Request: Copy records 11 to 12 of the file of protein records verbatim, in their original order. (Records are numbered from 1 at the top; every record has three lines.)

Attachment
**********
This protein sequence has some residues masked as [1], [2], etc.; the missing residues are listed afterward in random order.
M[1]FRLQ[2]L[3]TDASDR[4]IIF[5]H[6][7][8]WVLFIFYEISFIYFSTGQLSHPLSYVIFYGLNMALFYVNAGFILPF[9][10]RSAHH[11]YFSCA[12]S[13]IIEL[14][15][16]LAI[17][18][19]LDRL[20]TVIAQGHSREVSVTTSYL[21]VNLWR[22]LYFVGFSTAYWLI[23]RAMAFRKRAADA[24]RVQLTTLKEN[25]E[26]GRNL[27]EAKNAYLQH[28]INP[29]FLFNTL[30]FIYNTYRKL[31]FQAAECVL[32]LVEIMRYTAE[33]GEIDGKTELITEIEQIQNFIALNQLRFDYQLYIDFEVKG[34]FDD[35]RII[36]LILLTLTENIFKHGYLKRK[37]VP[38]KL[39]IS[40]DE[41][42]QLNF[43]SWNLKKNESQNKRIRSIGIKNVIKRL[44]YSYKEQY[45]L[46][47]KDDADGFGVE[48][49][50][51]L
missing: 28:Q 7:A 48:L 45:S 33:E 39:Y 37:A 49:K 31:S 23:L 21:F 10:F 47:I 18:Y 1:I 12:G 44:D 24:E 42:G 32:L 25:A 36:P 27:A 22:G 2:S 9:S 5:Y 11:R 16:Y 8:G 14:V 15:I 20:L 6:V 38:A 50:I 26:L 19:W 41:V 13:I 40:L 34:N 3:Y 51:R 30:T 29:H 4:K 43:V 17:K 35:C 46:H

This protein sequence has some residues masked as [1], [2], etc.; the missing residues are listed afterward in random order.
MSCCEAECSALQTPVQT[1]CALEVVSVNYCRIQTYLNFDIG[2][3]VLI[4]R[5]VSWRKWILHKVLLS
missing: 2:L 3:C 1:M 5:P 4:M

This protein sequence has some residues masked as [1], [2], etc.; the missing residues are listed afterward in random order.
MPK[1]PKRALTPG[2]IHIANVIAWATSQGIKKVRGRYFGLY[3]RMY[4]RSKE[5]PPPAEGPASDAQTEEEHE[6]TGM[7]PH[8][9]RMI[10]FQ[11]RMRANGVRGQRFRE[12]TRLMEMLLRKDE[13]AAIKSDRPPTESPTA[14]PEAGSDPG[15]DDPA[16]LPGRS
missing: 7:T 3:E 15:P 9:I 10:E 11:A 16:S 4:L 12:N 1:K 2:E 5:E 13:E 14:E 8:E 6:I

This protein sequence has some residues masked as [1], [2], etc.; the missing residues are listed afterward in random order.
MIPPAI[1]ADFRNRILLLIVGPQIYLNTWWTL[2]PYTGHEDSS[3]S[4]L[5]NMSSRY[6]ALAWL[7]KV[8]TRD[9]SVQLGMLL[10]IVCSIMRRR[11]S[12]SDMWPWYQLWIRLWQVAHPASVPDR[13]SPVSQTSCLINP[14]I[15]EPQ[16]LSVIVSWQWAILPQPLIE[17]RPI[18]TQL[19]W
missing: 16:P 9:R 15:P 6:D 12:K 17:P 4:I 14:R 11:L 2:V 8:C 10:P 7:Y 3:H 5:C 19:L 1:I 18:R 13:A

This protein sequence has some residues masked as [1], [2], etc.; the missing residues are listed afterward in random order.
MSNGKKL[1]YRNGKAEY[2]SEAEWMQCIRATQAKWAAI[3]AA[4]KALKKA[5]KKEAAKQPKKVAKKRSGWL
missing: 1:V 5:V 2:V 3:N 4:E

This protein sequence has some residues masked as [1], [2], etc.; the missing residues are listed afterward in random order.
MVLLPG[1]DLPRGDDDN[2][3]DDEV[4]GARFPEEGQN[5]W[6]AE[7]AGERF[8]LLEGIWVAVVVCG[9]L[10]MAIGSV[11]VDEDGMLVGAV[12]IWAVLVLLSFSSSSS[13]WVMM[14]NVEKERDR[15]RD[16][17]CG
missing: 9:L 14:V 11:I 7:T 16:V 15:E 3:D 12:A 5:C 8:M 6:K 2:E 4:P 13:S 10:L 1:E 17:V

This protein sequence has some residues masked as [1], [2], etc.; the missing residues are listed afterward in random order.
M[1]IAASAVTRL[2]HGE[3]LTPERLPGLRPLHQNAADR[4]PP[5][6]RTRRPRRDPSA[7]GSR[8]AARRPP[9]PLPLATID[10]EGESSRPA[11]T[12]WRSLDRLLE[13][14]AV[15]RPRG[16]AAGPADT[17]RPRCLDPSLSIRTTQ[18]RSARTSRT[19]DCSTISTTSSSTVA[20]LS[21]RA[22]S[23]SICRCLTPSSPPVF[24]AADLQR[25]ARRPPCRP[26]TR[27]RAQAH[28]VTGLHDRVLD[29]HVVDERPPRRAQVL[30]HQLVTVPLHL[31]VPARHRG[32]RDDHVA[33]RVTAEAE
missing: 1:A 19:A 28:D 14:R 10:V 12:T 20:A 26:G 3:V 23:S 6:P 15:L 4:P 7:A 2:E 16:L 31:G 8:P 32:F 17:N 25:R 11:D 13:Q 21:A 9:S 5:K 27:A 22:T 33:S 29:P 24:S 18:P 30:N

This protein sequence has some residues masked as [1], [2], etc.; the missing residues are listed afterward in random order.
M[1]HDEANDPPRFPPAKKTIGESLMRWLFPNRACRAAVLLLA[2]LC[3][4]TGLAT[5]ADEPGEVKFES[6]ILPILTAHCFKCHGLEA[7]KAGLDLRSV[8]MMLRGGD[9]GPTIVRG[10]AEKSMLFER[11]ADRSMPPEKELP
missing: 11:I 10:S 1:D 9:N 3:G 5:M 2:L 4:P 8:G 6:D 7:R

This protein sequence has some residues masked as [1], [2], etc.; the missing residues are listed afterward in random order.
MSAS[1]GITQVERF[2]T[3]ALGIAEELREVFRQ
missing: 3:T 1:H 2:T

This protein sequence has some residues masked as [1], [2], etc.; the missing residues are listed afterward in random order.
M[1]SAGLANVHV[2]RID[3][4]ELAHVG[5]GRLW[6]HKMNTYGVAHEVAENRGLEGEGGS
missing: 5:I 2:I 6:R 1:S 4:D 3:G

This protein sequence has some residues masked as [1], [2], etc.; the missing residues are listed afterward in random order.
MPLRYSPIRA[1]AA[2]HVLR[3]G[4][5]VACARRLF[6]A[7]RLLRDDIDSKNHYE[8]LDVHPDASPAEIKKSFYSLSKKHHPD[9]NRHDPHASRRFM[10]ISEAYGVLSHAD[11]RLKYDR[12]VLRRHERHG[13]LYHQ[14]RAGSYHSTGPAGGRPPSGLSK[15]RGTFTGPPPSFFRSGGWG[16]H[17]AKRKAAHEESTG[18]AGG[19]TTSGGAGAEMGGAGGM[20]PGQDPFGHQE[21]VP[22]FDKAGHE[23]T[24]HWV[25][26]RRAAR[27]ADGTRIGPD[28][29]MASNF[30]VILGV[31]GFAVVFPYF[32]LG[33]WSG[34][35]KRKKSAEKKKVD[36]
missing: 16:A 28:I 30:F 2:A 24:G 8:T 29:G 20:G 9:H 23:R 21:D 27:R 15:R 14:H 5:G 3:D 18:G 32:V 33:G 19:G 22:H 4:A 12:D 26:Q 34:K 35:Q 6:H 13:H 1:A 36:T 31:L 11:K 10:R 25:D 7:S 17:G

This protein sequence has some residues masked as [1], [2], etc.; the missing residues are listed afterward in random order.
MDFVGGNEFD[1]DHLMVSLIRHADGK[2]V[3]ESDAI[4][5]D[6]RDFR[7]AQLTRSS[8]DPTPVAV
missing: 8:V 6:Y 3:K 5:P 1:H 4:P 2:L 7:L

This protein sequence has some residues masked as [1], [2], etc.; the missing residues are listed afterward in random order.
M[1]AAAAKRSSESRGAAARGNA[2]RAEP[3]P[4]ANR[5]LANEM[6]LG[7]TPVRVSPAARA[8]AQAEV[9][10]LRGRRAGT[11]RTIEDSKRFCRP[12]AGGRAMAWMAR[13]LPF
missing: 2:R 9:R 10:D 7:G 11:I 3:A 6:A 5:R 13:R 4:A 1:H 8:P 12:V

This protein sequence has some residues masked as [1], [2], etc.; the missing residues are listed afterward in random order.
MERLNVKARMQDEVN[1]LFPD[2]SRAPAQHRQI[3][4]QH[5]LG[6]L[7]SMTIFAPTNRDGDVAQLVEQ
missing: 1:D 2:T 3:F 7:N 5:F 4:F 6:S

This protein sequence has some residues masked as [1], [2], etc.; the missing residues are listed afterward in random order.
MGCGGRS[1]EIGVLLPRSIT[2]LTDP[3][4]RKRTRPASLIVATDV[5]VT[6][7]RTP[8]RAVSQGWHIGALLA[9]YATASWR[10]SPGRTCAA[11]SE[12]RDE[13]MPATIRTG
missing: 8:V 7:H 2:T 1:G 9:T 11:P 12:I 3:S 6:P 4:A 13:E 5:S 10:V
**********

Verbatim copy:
This protein sequence has some residues masked as [1], [2], etc.; the missing residues are listed afterward in random order.
MPLRYSPIRA[1]AA[2]HVLR[3]G[4][5]VACARRLF[6]A[7]RLLRDDIDSKNHYE[8]LDVHPDASPAEIKKSFYSLSKKHHPD[9]NRHDPHASRRFM[10]ISEAYGVLSHAD[11]RLKYDR[12]VLRRHERHG[13]LYHQ[14]RAGSYHSTGPAGGRPPSGLSK[15]RGTFTGPPPSFFRSGGWG[16]H[17]AKRKAAHEESTG[18]AGG[19]TTSGGAGAEMGGAGGM[20]PGQDPFGHQE[21]VP[22]FDKAGHE[23]T[24]HWV[25][26]RRAAR[27]ADGTRIGPD[28][29]MASNF[30]VILGV[31]GFAVVFPYF[32]LG[33]WSG[34][35]KRKKSAEKKKVD[36]
missing: 16:A 28:I 30:F 2:A 24:G 8:T 29:G 20:G 9:H 23:R 21:D 27:R 15:R 14:H 5:G 3:D 18:G 32:V 33:G 19:G 22:H 4:A 12:D 26:Q 34:K 35:Q 6:H 13:H 1:A 36:T 31:L 11:K 10:R 25:D 7:S 17:G

This protein sequence has some residues masked as [1], [2], etc.; the missing residues are listed afterward in random order.
MDFVGGNEFD[1]DHLMVSLIRHADGK[2]V[3]ESDAI[4][5]D[6]RDFR[7]AQLTRSS[8]DPTPVAV
missing: 8:V 6:Y 3:K 5:P 1:H 4:P 2:L 7:L